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Ricky Milton

ITHACA, NY -- If you’ve ever turned on the radio in Ithaca, chances are you’ve tuned into 91.7 FM, WICB. With around two dozen different shows — including funk, jazz and modern rock — the self-proclaimed “station for innovation” has become pretty prolific throughout the area thanks to its unique blend of new, local and oft obscure music. 

The station has a long tenure in the community, starting back in 1941 with makeshift radio studios being built in the basement of the former Boardman House at 120 East Buffalo St. In 1948, the radio got its FCC license after expanding into 101 West Court Street, the site of the old Tompkins County Public Library. Now with 70 years of broadcasting under the belt, it’s safe to say WICB has become a community staple. But it’s easy to forget who's behind the mic: Ithaca College students.

WICB is operated by Ithaca College and is currently broadcast from the Roy H. Park School of Communications. It is one of many extracurriculars offered to the students of the college but a particular home for many budding communications majors. The station offers a variety of positions to students, from on-air DJing, to news writing, sportscasting and social media management, regardless of prior experience. 

There is only one non-student involved with running the station, General Manager Jeremey Menard, who has overseen the entire operation since 2017. All other members of the staff, from the station manager to the talent coordinator to the news director and nearly all the on-air DJ’s are positions filled by students themselves. 

With a constantly changing lineup of graduating seniors and incoming freshmen it might seem hard to maintain a consistent quality, but WICB has continually been ranked a top 10 college radio in the Princeton Review over the past decade.

“This is a team effort to keep a radio station on the air and going at any given time and with all the students, there's so much energy and enthusiasm and passion,” Mernard said. “I think the fact that students show up for a shift from 2 a.m.-4 a.m. or 4 a.m.-6 a.m. tells you all that you need to know.”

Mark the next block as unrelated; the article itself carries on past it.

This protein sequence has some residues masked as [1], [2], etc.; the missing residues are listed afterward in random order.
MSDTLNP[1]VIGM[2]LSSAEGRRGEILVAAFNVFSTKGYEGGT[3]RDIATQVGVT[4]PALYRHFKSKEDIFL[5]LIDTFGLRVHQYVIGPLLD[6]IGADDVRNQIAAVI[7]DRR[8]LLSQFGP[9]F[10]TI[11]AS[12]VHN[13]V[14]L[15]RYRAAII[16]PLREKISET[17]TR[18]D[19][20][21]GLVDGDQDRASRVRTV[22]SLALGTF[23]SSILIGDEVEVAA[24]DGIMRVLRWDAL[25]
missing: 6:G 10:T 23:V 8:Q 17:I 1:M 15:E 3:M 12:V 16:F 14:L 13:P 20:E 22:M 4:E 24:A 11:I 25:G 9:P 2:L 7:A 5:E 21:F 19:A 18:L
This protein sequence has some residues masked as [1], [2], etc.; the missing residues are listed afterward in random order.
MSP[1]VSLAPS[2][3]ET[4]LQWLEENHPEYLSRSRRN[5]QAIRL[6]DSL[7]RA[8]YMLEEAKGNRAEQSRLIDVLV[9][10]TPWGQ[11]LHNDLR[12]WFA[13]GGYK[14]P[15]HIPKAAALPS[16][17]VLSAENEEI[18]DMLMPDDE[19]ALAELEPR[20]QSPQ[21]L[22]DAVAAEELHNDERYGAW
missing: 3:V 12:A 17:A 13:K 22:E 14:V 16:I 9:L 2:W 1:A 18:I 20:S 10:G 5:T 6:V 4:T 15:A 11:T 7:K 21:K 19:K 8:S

And Carolyn Langer, WICB’s hip-hop, rap and r&b music director, knows better than almost anyone how much power students have at the station. With the help of a fellow student and former station manager, Peter Champelli, she planned and executed an entire rebrand of the station’s Weekend Rhythms department (formerly known as City Rhythms).

 “I feel empowered in my position to bring the station wherever I want to,” Langer said. “My department could plummet or skyrocket and it’s all under my control.”

Under Langer’s directive, the department chose the latter, expanding their hip-hop programming with additional hours and introducing two new specialty shows: “Weekend Rhythms New and Local” and “Weekend Rhythms Ladies First.”  The shows are meant to highlight lesser-known upstate New York artists and uplift female voices in hip-hop, respectively.

“I don’t think a lot of radio stations are doing this,” Langer said. “It's like this underground, uncovered scene … there’s so many undiscovered artists, so much undiscovered music.”

Station Manager Connor Hibbard said he believes sourcing local music is what helps set WICB apart from other radio operations.

“Not to bash other stations but you have these top 40 stations that play the same 40-50 songs all the time and it's all huge, nationally signed artists,” he said. “What I love about what we do is spotlighting local artists … that otherwise wouldn’t have a chance. We are a public service in that way.”

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Lou Baron